Many readers are interested in the following topic: Miscarriage at 12 Weeks. We are happy to note, that our authors have already studied the modern research about the topic you are interested in. Based on the information provided in the latest medical digests, modern research and surveys, we provide extensive answer. Keep reading to find out more.
You have been longing for a baby. You finally get pregnant, and you start planning a family with your partner. After months of planning, you miscarry. Miscarriages are a common occurrence. Most miscarriages happen even before the mother is aware of the pregnancy. Read on to learn more about miscarriage at 12 weeks.
When Does Miscarriage Occur and What is Likely to Be the Cause?
Miscarriage is defined as loss of a baby between the date of you missed your period and 24th week into the pregnancy. A miscarriage can be described as late or early. An early miscarriage is a miscarriage at 12 weeks or earlier while a late miscarriage occurs between 12 and 24 weeks of pregnancy. If a baby dies during labor after 24 weeks of being pregnant or during child birth, it is called a stillbirth. Most miscarriages occur in the first 12 weeks of pregnancy and are medically referred to as “early miscarriages”. They are caused by chromosomal abnormalities in the fetus. It is unlikely, but still possible, for a miscarriage to occur between 12 and 24 weeks, and it is mostly because the baby has genetic problems or the mother’s body has a condition like an incompetent cervix or structural issues with the uterus.
Signs of Miscarriage at 12 Weeks and Other Stages of Pregnancy
Most women hardly know they are pregnant after their period shows up late a week or two. The miscarriage will just feel like a painful and heavy period. The only way to know if you actually miscarry is by taking a pregnancy test during the period. If you take the test a week or two afterwards, the results will be negative. You will not be able to tell if you had a late heavy period or you actually miscarried.
You are likely to feel some cramping, pelvic pain or bleeding. The bleeding will start as spotting, but it will increase in the course of a day or two. The bleeding will be heavy to a point that it is heavier than a normal heavy period. The cramps will be mild at first, but they will be more intense as the bleeding increases.
The bleeding and the severe pain will make you think you are going into labor. In some cases, the water might break yet you have no signs of labor or bleeding. This kind of miscarriage might be caused by an incompetent cervix.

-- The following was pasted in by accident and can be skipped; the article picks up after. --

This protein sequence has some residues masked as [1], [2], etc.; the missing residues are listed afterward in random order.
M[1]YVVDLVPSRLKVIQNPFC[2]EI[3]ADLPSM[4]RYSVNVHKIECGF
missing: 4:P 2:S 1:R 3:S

Other Moms’ Experiences with Miscarriage at 12 Weeks
“I went for my scan hoping everything was fine. However, I was diagnosed with a miscarriage at 12 weeks of pregnancy. From my earlier scan, a strong heartbeat was established, and the baby seemed fine and was moving around. The news broke my heart into a million pieces. I cried for so long the midwife had to come talk to me and my husband. My husband is really supportive, but he is equally hurting.”
“I started noticing brown discharge and felt something was not right. My pregnancy symptoms also disappeared around the same time. When I went for my 12 week scan, there was no image. I was told to empty my bladder and an internal scan done. A mass was found and the hospital did not offer much of an explanation. I have been crying for a day, but my husband and midwife have really helped through this trying time of my life.”
How Should I Deal With a Miscarriage?
What Happens After a Miscarriage?
Depending on the circumstances and the stage of pregnancy, your doctor or midwife can ask you if you would like to see, hold or touch your baby. This is a very personal decision, and is pretty hard to make since you are not able to tell in advance if seeing the baby will help you in future. The doctor can try to describe the baby and assist you in making the tough decision. If you are not sure, you can ask for photos to be taken and look at them at a later date.
Some are sure that they would not want to see the baby while others are compelled by culture or religion not to see the baby. For others, they prefer making memories with photographs, footprints, handprints or getting a lock of hair from the baby. They use them to focus their grief. You can also get spiritual support. After your loss, you can go to the hospital’s chapel or the multi-faith room. There is no right or wrong way of dealing with the situation. The hospital personnel should give you all the support you require.
Dealing With the Loss
The first few weeks after the miscarriage at 12 weeks, you will experience intermittent period pain and vaginal bleeding. In most cases, the bleeding will stop on its own. However, if it goes on or the pain worsens, or you have foul vaginal discharge, consult your doctor immediately. There are chances that you have an infection or some tissues were left inside your uterus.
Usually in the first few weeks, a community midwife will care for you depending on where you are located. A bereavement councilor can be made available to you and stay as long as you need her.
A check-up after 6 weeks will be set up and a hospital appointment with your obstetrician. During the appointment, you can ask questions like the cause of the miscarriage, matters concerning future pregnancies, and if you wish you can discuss the postmortem results. You are likely to feel drained and tired after the miscarriage. You need to give your body time to recover from the unfortunate event. Your doctor can give you a note for your employer to allow you more time to rest. Accept the support that you will get from friends and family.